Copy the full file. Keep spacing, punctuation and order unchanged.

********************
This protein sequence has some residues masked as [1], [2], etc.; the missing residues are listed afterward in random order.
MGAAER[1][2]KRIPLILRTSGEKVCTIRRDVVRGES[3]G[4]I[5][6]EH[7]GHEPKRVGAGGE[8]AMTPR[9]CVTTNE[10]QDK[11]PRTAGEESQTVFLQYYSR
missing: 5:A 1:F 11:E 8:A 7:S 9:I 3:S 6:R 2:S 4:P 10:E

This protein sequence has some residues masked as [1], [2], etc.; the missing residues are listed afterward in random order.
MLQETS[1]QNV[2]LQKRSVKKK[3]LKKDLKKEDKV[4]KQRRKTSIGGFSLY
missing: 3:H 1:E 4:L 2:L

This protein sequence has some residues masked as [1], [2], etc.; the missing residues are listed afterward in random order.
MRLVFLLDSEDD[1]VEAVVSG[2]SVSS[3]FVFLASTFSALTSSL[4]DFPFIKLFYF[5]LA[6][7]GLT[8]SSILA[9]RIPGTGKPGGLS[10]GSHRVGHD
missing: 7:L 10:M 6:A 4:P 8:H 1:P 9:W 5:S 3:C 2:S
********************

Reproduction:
This protein sequence has some residues masked as [1], [2], etc.; the missing residues are listed afterward in random order.
MGAAER[1][2]KRIPLILRTSGEKVCTIRRDVVRGES[3]G[4]I[5][6]EH[7]GHEPKRVGAGGE[8]AMTPR[9]CVTTNE[10]QDK[11]PRTAGEESQTVFLQYYSR
missing: 5:A 1:F 11:E 8:A 7:S 9:I 3:S 6:R 2:S 4:P 10:E

This protein sequence has some residues masked as [1], [2], etc.; the missing residues are listed afterward in random order.
MLQETS[1]QNV[2]LQKRSVKKK[3]LKKDLKKEDKV[4]KQRRKTSIGGFSLY
missing: 3:H 1:E 4:L 2:L

This protein sequence has some residues masked as [1], [2], etc.; the missing residues are listed afterward in random order.
MRLVFLLDSEDD[1]VEAVVSG[2]SVSS[3]FVFLASTFSALTSSL[4]DFPFIKLFYF[5]LA[6][7]GLT[8]SSILA[9]RIPGTGKPGGLS[10]GSHRVGHD
missing: 7:L 10:M 6:A 4:P 8:H 1:P 9:W 5:S 3:C 2:S